Tamar Adler

Tamar Adler

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Average rating: 4.12 · 2,537 ratings · 469 reviews · 1 distinct work · Similar authors
An Everlasting Meal: Cookin...
4.12 of 5 stars 4.12 avg rating — 2,537 ratings — published 2011 — 5 editions
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“Great meals rarely start at points that all look like beginnings. They usually pick up where something else leaves off. This is how most of the best things are made - imagine if the world had to begin from scratch each dawn: a tree would never grow, nor would we ever get to see the etchings of gentle rings on a clamshell... Meals' ingredients must be allowed to topple into one another like dominos. Broccoli stems, their florets perfectly boiled in salty water, must be simmered with olive oil and eaten with shaved Parmesan on toast; their leftover cooking liquid kept for the base for soup, studded with other vegetables, drizzled with good olive oil, with the rind of the Parmesan added for heartiness. This continuity is the heart and soul of cooking.”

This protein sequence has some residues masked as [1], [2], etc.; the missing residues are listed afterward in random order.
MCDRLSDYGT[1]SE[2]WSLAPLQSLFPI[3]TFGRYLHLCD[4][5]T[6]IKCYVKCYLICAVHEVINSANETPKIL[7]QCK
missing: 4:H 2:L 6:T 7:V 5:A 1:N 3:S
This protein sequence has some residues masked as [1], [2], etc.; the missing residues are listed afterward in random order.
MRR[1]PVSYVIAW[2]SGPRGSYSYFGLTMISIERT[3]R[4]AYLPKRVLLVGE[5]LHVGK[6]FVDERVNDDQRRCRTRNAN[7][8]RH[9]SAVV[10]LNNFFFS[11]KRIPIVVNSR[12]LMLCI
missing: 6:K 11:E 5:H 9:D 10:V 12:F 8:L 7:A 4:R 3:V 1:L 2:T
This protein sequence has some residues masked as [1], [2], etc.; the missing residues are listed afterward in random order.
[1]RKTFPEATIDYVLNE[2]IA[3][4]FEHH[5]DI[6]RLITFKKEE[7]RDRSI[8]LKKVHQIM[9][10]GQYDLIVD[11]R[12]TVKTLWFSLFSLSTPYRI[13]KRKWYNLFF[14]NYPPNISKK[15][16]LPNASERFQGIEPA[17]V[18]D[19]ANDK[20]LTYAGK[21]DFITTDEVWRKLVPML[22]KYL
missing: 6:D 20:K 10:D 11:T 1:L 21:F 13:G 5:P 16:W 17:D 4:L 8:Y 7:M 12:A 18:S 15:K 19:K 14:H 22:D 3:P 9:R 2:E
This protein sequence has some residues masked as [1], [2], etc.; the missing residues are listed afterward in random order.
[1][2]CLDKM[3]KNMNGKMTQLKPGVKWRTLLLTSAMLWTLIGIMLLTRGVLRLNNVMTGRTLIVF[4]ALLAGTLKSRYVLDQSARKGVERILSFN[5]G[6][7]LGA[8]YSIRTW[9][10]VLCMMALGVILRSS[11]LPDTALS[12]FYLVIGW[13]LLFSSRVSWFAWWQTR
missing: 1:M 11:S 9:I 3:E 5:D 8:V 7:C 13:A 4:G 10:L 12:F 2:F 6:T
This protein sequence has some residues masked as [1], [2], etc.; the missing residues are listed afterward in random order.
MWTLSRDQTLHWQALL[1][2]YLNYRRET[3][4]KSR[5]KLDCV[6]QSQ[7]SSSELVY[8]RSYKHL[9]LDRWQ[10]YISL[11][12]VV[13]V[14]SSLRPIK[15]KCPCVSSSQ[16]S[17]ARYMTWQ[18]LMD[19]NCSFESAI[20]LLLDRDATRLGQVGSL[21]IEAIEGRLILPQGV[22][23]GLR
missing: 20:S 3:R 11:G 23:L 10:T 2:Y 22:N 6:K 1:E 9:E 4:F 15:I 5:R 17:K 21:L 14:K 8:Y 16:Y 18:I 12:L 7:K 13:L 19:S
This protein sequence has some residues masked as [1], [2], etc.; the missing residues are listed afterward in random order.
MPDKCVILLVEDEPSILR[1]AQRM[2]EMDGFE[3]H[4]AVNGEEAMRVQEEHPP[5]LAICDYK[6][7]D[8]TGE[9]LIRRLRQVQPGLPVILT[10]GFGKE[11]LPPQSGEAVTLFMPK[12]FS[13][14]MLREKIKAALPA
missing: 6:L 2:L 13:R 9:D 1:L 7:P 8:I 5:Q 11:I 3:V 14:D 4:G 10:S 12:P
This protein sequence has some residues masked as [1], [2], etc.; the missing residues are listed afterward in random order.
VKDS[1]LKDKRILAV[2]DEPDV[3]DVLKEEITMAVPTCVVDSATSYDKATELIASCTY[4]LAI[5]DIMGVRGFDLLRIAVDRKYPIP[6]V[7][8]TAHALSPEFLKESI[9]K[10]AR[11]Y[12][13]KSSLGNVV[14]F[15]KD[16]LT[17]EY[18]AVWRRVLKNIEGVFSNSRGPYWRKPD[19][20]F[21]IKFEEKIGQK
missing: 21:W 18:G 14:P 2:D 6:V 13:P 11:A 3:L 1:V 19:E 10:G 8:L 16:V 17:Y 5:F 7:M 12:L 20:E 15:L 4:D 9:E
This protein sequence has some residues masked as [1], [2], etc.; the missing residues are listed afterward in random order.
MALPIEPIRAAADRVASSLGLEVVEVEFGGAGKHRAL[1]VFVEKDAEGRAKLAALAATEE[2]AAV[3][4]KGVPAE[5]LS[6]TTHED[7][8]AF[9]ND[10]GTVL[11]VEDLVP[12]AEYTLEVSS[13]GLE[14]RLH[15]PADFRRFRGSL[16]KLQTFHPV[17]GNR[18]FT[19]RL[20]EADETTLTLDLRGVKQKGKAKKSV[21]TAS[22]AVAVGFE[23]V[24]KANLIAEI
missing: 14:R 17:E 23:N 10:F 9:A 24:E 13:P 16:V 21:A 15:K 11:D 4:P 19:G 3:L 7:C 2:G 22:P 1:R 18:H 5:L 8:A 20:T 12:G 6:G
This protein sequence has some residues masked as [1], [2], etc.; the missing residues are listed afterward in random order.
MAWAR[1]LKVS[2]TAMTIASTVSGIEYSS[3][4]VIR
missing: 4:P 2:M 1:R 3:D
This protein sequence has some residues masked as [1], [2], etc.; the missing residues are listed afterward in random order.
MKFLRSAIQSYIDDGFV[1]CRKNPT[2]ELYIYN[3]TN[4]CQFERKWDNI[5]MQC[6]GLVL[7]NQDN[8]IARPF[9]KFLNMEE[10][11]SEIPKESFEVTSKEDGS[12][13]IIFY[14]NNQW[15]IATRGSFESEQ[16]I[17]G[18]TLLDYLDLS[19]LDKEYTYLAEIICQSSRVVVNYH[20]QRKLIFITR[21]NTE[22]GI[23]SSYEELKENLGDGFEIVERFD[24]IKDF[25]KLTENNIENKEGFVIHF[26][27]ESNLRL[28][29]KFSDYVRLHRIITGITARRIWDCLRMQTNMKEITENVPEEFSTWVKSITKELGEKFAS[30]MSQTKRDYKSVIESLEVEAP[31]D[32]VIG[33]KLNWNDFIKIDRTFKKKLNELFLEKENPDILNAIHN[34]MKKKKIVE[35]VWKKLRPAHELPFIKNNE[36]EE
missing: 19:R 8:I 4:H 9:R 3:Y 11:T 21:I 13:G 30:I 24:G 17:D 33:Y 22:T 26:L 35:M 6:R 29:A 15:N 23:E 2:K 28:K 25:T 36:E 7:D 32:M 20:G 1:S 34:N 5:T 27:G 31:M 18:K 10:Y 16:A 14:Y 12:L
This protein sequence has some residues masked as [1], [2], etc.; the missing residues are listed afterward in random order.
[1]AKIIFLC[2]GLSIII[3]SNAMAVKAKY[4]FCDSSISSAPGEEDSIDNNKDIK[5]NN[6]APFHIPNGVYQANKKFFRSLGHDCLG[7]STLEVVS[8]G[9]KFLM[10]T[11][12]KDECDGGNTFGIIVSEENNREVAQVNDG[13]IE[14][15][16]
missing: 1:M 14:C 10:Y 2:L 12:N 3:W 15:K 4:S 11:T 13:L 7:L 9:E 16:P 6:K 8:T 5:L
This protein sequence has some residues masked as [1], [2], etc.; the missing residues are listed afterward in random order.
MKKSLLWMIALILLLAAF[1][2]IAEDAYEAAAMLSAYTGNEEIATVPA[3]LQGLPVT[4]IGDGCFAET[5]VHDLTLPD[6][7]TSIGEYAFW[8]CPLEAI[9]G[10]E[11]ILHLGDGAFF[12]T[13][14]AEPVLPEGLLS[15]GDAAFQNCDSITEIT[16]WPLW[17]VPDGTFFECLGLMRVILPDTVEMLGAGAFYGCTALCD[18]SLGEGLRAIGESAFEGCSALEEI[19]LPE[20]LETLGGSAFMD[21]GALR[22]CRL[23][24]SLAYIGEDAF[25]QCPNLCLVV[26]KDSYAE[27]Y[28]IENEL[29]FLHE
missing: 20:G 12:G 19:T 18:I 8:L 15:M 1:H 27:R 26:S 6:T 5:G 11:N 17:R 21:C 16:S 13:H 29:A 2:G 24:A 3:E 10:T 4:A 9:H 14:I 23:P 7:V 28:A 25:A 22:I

Tamar Adler, An Everlasting Meal: Cooking with Economy and Grace

“If we were taught to cook as we are taught to walk, encouraged first to feel for pebbles with our toes, then to wobble forward and fall, then had our hands firmly tugged on so we would try again, we would learn that being good at it relies on something deeply rooted, akin to walking, to get good at which we need only guidance, senses, and a little faith. We aren't often taught to cook like that, so when we watch people cook naturally, in what looks like an agreement between cook and cooked, we think that they were born with an ability to simply know that an egg is done, that the fish needs flipping, and that the soup needs salt. Instinct, whether on the ground or in the kitchen, is not a destination but a path.”
Tamar Adler, An Everlasting Meal: Cooking with Economy and Grace

“Though plucking artichoke leaves doesn't mend all cracked spirits as firmly as pea shelling, it has its own curative power. There is a Dutch saying: “Bitter in the mouth cures the heart.” If you happen to have a friend shaken by heartache, hand over a bag of raw artichokes. Once she has relieved them of their leaves, encourage one brave bite. Between the meditative peeling and the bitter taste, she should be completely healed. If there are no artichokes around, raw dandelion greens are a good substitute.”
Tamar Adler, An Everlasting Meal: Cooking with Economy and Grace

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